You may be one of many who have thought about starting a small business or becoming a consultant. Being your own boss can offer tremendous emotional and financial rewards along with greater control and freedom.
However, starting a business is risky and requires long hours and a lot of hard work.
About eight out of 10 businesses fail in the first 18 months, so it's essential to be well prepared before starting a business.
Start by asking yourself why you want to start a business. You need to be over-the-moon passionate about your product or service and you need to be good at what you plan to offer. You will need passion, determination and persistence to get through the trials and tribulations of starting a business.
Your business needs to provide something that people truly need and are willing to purchase at a price that generates a profit. Well before leaving your current employer, start researching your new industry, the competition and what potential customers really want and need.
After thoroughly researching the feasibility of your idea, create an in-depth business plan. Organizations like the Small Business Development Center (SBDC) or the Service Corps of Retired Executives (SCORE) can help you develop a business plan. Even if outside financing isn't needed, a business plan will help you think about and thoroughly plan every aspect of your business.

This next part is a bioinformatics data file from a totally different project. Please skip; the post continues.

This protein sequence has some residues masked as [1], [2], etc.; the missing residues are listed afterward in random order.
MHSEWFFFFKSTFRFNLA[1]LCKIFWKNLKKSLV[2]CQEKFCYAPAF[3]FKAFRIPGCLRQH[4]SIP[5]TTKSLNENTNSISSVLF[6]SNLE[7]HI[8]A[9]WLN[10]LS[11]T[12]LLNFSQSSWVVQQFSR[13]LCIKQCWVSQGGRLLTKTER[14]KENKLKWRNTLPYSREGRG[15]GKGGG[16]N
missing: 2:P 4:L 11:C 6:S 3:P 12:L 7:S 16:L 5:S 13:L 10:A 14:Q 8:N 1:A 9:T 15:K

If possible, start planning your transition several years before leaving your current job. Use this time to plan, develop new skills, attend classes and earn certifications that may be required for your new endeavor. Start networking with people in the industry along with potential colleagues and clients. You will need to work evenings and weekends to prepare, but do so ethically and don't let this negatively impact performance in your current job.
Avoid burning bridges with your current boss and colleagues. They may become your biggest allies and potential clients when you start your business, and if your business doesn't succeed, you may need to return to your old job.
You also may need a few years to save money to cover living expenses while your business is getting off the ground.
Use this time to pay off debt and reduce your monthly expenses. To ease the financial burden, try to start your business on the side while still employed. As your business grows, your employer may allow you to gradually transition by working part time.
Most entrepreneurs have unrealistic expectations about the time and effort required to start a business. They underestimate expenses, overestimate revenues and are too optimistic about growth projections. Many startups fail because they run out of money before their business has a chance to succeed. Increase your chances of success by making conservative growth and revenue projections and planning for unexpected costs.
Jane Young is a fee-only certified financial planner and can be reached at Jane@morethanyourmoney.com.